We like making our characters infallible. But it's not brave to fight when you have nothing to lose. It's one of those things in writing that has to be addressed -- weakness is what makes us strong.
Make your characters brave, guys. Make them strong. But remember -- the best heroes are the ones who are like us. Who aren't always brave. Who aren't always strong. Who, sometimes, are scared to fight -- but ultimately, pull out their sword, their machete, or their wicked awesome ninja stars, and fight anyway. Katniss Everdeen, Harry Potter, even Bella Swan are brave, in the end, because they are scared and fight anyway.  Those are the real heroes.
 (Are you still wrinkling your nose because I called Bella brave? I feel like you are.) (Siggggh.)
More later, guys, probably in the form of reviews. I've got a lot to catch up on. I hope your holiday remainder is fan-flipping-tabulous, all, and don't have too much fun come New Years.
(Or do. I don't judge.)

Thursday, December 23, 2010

Delirium, by Lauren Oliver

Release Date: February 1st, 2011

Good Reads Says: Before scientists found the cure, people thought love was a good thing. They didn’t understand that once love - the deliria - blooms in your blood, there is no escaping its hold. Things are different now. Scientists are able to eradicate love, and the governments demands that all citizens receive the cure upon turning eighteen. Lena Holoway has always looked forward to the day when she’ll be cured. A life without love is a life without pain: safe, measured, predictable, and happy. 

But with ninety-five days left until her treatment, Lena does the unthinkable: She falls in love.

I Say:
Holy monkeys and pandas, dude.
This book?
Nightmares. Do you know the last book that gave me nightmares?
Oh. You don't? (Wait, you don't know my every thought? -blinks- Huh.)
Anyway, I guess I can't be too annoyed by that since I don't even remember.  And yet, I woke up at 3 in the morning, decided to finish the book, and went back to sleep at 4. I then went on to dream and wake up totally freaked out.
Here's the thing that makes Delirium scary--it makes sense.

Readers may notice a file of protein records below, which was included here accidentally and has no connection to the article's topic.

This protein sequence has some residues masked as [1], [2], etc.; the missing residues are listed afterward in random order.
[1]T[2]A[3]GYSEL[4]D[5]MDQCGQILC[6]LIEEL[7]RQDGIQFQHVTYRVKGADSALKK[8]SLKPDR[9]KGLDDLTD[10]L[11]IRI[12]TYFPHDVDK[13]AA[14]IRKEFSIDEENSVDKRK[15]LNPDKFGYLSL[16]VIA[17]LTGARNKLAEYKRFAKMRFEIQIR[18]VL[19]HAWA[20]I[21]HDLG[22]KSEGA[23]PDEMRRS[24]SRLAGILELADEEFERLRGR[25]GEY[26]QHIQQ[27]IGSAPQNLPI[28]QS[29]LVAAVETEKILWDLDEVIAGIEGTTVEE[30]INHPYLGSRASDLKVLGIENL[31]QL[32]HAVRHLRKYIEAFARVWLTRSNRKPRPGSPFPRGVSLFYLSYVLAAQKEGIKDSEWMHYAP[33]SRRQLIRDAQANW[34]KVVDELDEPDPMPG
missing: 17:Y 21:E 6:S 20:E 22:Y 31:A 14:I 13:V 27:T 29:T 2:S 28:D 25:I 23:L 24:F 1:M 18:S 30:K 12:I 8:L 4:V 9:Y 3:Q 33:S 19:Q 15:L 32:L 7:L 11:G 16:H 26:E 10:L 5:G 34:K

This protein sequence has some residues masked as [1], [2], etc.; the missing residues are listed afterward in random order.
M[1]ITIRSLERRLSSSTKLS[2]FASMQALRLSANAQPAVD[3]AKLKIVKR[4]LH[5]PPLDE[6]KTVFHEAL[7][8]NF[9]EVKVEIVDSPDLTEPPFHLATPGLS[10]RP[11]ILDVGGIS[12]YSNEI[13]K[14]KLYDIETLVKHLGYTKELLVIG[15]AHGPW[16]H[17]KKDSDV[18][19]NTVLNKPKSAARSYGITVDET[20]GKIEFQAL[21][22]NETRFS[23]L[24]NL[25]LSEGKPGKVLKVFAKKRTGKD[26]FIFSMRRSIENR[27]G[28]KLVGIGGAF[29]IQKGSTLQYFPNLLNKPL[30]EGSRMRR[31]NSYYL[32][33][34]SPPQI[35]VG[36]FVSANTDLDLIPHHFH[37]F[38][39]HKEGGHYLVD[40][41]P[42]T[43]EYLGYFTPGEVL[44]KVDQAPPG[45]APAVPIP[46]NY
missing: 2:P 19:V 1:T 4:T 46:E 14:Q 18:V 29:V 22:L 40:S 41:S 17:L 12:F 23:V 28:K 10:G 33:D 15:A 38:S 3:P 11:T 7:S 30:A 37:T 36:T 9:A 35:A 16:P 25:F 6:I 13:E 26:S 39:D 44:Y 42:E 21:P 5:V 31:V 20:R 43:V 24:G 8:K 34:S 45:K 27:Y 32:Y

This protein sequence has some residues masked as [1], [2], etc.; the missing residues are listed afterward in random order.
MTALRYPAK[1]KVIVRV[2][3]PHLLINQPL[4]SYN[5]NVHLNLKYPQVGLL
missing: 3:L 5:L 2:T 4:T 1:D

I have had a sucky time with boys lately. I don't like feeling sad, depressed, angry, that whole shebang. So when I picked up Delirium, I was half thinking, hey, a government that takes away the side affects of that? Creepy, I guess, but not that bad.
That bad.
Lena is ready. Lena doesn't want to feel love. She's scared of it. Doesn't even want to say the word. She lives in a world that is eerily similar to ours, and at the same time, is incredibly different. She doesn't know what poetry is, and a mother that declared love is considered shameful. A mark on her record. Lena wants her emotions gone. And--I mean, as creepy as it is, there's a weird sense to it.
But then you see it in action.
And Lauren Oliver's writing is so flipping beautiful. The writing is not as pretty as that of Before I Fall, but there are still brilliant moments. The plot is not always fast, but I promise--the end? Yeah. The last ten pages are so slam packed and so heart jolting that its definitely worth getting there.
The back of the book compared Delirium to the danger of Hunger Games and the romance of Romeo and Juliet. It's scary in a different way than Hunger Games, because it seems, in a way, more realistic. And as for romance? The boy Lena falls for is -- interesting. She falls pretty quickly, but at the same time, it makes sense. She's never even talked to boys before, and the budding relationship seemed realistic enough. But the way the story built and twined and grew?
Waaaaay more romantic than Romeo and Juliet. (Of course, I do have a low opinion of that play. Cept the version with Leonardo Di Caprio as Romeo.)

(Lord, the boy be pretty.)
Bottom line: Sometimes, true enough, the story did drag. The prose was beautiful, and the characters/society were believable, if not as mind numbingly fantastic as those in Before I Fall (which, actually, is one of my top reads, though -- so yeah) (Actually, had a friend start randomly talking about BIF yesterday. Seriously. She had no idea that I loved it, but she raved for like, ten minutes. It was kind of great.) But Lauren Oliver shows you a society that is absolutely terrifying. And I am thinking about it. I am unsettled and bothered and that, to me, is what makes a good book. I can't get the dang thing out of my head.